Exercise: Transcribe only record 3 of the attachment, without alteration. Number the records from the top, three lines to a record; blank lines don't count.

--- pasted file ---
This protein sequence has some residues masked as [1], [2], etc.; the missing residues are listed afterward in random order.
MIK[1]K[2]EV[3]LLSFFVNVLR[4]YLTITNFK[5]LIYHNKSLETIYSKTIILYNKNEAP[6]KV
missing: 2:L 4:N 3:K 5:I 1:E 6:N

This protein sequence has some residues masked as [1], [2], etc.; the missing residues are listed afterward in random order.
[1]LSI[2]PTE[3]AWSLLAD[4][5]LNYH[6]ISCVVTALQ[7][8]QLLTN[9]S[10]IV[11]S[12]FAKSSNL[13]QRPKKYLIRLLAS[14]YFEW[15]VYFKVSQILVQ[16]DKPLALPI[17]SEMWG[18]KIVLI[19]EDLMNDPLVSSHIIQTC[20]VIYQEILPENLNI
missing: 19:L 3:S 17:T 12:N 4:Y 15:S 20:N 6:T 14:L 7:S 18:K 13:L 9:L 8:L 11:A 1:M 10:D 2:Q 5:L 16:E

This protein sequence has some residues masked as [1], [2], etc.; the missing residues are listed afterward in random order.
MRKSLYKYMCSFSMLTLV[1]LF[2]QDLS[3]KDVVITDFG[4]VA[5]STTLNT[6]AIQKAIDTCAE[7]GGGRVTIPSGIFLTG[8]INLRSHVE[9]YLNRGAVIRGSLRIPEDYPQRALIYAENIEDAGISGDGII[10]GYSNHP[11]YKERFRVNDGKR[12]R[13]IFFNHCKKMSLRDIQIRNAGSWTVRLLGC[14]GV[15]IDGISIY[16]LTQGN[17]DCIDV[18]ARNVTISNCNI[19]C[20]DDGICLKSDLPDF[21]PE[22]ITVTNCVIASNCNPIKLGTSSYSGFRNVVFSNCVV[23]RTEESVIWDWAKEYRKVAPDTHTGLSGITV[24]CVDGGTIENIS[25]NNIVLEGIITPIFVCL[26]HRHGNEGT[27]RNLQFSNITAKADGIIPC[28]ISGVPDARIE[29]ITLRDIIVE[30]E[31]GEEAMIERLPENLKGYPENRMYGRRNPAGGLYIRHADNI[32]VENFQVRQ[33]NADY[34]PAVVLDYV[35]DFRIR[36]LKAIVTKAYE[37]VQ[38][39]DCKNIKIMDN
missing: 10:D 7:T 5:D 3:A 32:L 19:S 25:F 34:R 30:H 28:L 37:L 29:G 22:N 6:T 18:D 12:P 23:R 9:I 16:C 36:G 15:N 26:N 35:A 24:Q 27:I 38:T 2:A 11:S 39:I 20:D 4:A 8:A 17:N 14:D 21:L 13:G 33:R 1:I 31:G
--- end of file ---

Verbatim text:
This protein sequence has some residues masked as [1], [2], etc.; the missing residues are listed afterward in random order.
MRKSLYKYMCSFSMLTLV[1]LF[2]QDLS[3]KDVVITDFG[4]VA[5]STTLNT[6]AIQKAIDTCAE[7]GGGRVTIPSGIFLTG[8]INLRSHVE[9]YLNRGAVIRGSLRIPEDYPQRALIYAENIEDAGISGDGII[10]GYSNHP[11]YKERFRVNDGKR[12]R[13]IFFNHCKKMSLRDIQIRNAGSWTVRLLGC[14]GV[15]IDGISIY[16]LTQGN[17]DCIDV[18]ARNVTISNCNI[19]C[20]DDGICLKSDLPDF[21]PE[22]ITVTNCVIASNCNPIKLGTSSYSGFRNVVFSNCVV[23]RTEESVIWDWAKEYRKVAPDTHTGLSGITV[24]CVDGGTIENIS[25]NNIVLEGIITPIFVCL[26]HRHGNEGT[27]RNLQFSNITAKADGIIPC[28]ISGVPDARIE[29]ITLRDIIVE[30]E[31]GEEAMIERLPENLKGYPENRMYGRRNPAGGLYIRHADNI[32]VENFQVRQ[33]NADY[34]PAVVLDYV[35]DFRIR[36]LKAIVTKAYE[37]VQ[38][39]DCKNIKIMDN
missing: 10:D 7:T 5:D 3:A 32:L 19:S 25:F 34:R 30:H 28:L 37:L 29:G 22:N 6:T 18:D 12:P 23:R 9:I 16:C 36:G 15:N 26:N 35:A 24:Q 27:I 38:T 2:A 11:S 39:I 20:D 4:A 8:A 17:N 14:D 21:L 13:G 33:R 1:I 31:G